1920-1939 | Civilians slaughtered | Collective punishments | Curfews | Massacres | Palestine | Punitive operations

Black watch troops beat twelve Arab villagers to death

Black Watch troops in Jerusalem in 1936 –
Matson Collection – Library of Congress – Via Wikimedia.

6 November 1937

On Saturday 6 November 1937, an officer in the North Staffordshire Regiment recorded in his diary how soldiers of the Black Watch beat twelve Arab villagers to death with their rifle butts in the Palestinian village of Silwan.1  The incident occurred while troops were being deployed to crush an Arab rebellion against British rule and only a few hours after the killing of two Black Watch privates, whose bodies had been left sprawled in a pool of blood near the Jaffa Gate in Jerusalem, their kilts raised to expose their buttocks. The Dundee Courier reported that by the time a British journalist arrived, he found a company of the Black Watch armed with rifles crouching behind stone walls,’ adding that ‘their anger at the killing of their comrades could be read in their faces.’2

Black Watch soldiers used doberman tracker dogs to lead them to the village which lay on the eastern outskirts of the Old City, but on arriving at 4 am the suspects were nowhere to be found.3 A Press Association report noted that one villager was shot dead and another ‘seriously wounded’ after they threw stones and that ‘the Arab owner of one of the houses fell over a precipice as he fled.’ There was no mention of the fact that twelve villagers had been brutally beaten to death. The paper did report, however, that two houses in which ammunition had been found ‘during the search caught fire and were destroyed.’4  It is possible that this was a reference to two of three houses which were selected for demolition. Additional collective punishments included a fine as well as a curfew and an obligatory muster every evening imposed on the entire village for the killing of the two soldiers.5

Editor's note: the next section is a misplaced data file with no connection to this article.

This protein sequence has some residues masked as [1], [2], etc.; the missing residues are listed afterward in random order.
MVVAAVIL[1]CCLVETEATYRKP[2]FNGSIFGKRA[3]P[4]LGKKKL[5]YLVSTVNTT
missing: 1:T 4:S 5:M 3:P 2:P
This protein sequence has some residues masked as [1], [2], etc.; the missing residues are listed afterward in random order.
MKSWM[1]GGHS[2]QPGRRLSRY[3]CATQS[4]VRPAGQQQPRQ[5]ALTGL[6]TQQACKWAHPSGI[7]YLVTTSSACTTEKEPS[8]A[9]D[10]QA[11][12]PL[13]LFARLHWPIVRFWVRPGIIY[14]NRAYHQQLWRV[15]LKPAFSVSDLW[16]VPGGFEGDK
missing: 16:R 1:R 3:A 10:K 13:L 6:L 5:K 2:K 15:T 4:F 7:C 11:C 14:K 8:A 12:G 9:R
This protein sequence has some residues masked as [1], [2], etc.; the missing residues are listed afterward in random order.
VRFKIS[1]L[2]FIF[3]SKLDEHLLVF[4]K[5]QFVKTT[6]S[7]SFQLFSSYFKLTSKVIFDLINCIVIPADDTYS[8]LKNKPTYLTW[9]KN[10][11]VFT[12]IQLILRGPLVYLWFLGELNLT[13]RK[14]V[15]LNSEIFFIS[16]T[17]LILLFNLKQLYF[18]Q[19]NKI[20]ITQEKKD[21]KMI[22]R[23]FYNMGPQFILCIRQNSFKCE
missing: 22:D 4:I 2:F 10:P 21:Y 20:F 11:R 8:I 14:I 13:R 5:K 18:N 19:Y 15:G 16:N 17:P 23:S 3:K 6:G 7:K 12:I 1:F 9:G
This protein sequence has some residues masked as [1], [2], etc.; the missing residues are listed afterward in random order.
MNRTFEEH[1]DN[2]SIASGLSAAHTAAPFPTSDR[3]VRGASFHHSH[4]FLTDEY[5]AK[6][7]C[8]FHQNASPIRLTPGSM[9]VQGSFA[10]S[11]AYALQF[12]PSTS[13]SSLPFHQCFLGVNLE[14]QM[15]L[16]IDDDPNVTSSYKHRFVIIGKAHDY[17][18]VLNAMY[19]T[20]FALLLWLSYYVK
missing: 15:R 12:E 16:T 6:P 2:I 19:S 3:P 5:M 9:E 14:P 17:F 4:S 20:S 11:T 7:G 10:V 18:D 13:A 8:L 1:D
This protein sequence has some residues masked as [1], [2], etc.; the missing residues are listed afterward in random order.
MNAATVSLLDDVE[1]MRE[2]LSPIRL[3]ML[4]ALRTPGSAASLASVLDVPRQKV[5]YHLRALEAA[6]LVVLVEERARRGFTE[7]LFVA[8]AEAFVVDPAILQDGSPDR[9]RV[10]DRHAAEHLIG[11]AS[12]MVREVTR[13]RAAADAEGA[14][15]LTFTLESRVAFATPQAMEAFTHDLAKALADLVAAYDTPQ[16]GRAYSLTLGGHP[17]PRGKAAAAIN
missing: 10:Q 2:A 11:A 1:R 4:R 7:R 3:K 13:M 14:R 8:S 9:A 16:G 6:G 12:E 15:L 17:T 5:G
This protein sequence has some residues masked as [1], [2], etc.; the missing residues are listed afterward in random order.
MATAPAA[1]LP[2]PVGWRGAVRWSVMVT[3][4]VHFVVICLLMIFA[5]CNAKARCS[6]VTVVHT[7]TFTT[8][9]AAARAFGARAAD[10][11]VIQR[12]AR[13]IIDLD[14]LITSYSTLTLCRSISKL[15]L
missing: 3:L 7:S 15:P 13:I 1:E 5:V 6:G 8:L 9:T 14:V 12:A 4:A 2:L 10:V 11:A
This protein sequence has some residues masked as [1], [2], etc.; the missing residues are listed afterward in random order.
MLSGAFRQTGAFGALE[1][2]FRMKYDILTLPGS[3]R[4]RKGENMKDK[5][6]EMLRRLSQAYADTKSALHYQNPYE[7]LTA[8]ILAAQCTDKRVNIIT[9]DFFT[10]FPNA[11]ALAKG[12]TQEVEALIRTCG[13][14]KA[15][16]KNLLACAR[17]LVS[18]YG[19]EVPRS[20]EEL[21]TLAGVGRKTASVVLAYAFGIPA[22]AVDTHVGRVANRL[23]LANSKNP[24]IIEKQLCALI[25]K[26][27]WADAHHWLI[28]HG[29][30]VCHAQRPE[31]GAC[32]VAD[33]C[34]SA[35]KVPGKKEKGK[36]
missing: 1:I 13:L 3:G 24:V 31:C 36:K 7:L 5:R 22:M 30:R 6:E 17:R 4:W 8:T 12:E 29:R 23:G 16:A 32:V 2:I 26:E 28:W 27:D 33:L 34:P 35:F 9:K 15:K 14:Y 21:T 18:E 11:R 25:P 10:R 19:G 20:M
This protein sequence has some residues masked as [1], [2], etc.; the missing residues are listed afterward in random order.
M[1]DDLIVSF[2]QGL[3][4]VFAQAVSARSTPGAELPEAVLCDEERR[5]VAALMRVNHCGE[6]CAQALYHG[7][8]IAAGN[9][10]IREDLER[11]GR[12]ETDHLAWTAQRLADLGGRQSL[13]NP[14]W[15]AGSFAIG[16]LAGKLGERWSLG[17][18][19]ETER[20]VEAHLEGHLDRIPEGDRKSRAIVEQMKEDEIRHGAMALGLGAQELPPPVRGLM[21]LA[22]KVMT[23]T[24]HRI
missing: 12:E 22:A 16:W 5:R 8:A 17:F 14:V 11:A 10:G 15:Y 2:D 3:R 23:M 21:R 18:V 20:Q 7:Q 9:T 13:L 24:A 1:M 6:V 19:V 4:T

Although there was no evidence the villagers themselves had been involved in the initial murders, the British commanding officer in Palestine, Major General Archibald Wavell, expressed his complete satisfaction with the operation,  informing Whitehall that ‘prompt measures against Silwan will have done good,’ since it was a ‘bad village which has given trouble before.’ His only regret was that it was unfortunate that a villager had died ‘falling over a cliff.’6 Like the newspaper, Wavell appears to have been unaware that twelve Palestinians had been murdered in the most horrific manner, repeatedly bashed with rifle butts, and if he did know, then he deliberately choose not to report it.

The village of Silwan – photo c. 1920 –
National Photo Collection of Israel via Wikimedia


  1. Matthew Hughes, Britain’s Pacification of Palestine: The British Army, the Colonial State and the Arab Revolt, 1936-1939, Cambridge University Press, Cambridge, 2019, p. 159.
  2. ‘Highlanders Shot Dead by Arabs,’ The Dundee Courier, 6 November 1937, p. 7 and Matthew Hughes, op. cit., p. 159.
  3. ‘Palestine Murders: Search in Village,’ The Scotsman, 8 November 1937, p. 9.
  4. ‘Arabs Shot During Search for Murderers,’ The Nottingham Evening Post, 6 November 1937, p. 9 and ‘Arab Village Searched for Murderers,’ The Coventry Evening Telegraph, 6 November 1937, p. 1.
  5. ‘Palestine Murders: Search in Village,’ The Scotsman, 8 November 1937, p. 9 and ‘Comrades Mourn Black Watch Victims,’ The Dundee Courier, 8 November 1937, p. 7.
  6. Wavell cited in Matthew Hughes, op. cit., p. 159.

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